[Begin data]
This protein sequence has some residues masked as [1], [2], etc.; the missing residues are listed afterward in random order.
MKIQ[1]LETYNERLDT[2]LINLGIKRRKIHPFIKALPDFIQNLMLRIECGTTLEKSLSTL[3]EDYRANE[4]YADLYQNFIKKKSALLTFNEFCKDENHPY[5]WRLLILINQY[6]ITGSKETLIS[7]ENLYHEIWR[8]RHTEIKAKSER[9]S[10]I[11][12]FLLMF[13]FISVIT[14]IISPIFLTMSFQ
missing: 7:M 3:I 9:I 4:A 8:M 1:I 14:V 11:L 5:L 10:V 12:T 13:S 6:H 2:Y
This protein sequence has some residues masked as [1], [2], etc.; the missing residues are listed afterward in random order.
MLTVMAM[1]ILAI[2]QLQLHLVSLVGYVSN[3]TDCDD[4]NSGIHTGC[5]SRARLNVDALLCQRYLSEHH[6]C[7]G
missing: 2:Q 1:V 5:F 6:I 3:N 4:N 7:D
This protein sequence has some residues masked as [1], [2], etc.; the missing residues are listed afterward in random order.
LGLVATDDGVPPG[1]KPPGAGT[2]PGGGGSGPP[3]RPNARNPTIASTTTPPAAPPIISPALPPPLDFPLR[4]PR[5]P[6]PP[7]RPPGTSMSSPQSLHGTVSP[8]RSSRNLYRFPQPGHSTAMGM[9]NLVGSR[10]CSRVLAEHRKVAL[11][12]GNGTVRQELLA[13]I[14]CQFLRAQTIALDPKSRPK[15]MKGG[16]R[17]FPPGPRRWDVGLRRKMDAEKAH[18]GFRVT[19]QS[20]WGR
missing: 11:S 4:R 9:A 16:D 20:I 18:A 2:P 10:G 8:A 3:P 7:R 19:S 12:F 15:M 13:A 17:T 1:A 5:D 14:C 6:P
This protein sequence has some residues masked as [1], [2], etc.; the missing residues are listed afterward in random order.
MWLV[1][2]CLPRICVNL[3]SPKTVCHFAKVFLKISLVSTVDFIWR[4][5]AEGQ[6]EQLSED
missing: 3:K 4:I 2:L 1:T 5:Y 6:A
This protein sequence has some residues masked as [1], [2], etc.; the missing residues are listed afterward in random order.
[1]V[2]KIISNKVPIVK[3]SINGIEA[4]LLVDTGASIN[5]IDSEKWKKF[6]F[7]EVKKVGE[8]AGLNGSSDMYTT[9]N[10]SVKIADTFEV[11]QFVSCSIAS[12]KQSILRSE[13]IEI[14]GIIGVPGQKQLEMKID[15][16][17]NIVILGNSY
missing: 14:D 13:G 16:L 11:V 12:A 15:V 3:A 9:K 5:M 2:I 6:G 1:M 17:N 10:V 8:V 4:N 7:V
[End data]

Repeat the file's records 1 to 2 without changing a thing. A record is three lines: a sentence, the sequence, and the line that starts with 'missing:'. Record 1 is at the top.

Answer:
This protein sequence has some residues masked as [1], [2], etc.; the missing residues are listed afterward in random order.
MKIQ[1]LETYNERLDT[2]LINLGIKRRKIHPFIKALPDFIQNLMLRIECGTTLEKSLSTL[3]EDYRANE[4]YADLYQNFIKKKSALLTFNEFCKDENHPY[5]WRLLILINQY[6]ITGSKETLIS[7]ENLYHEIWR[8]RHTEIKAKSER[9]S[10]I[11][12]FLLMF[13]FISVIT[14]IISPIFLTMSFQ
missing: 7:M 3:I 9:I 4:A 8:M 1:I 14:V 11:L 5:L 10:V 12:T 13:S 6:H 2:Y
This protein sequence has some residues masked as [1], [2], etc.; the missing residues are listed afterward in random order.
MLTVMAM[1]ILAI[2]QLQLHLVSLVGYVSN[3]TDCDD[4]NSGIHTGC[5]SRARLNVDALLCQRYLSEHH[6]C[7]G
missing: 2:Q 1:V 5:F 6:I 3:N 4:N 7:D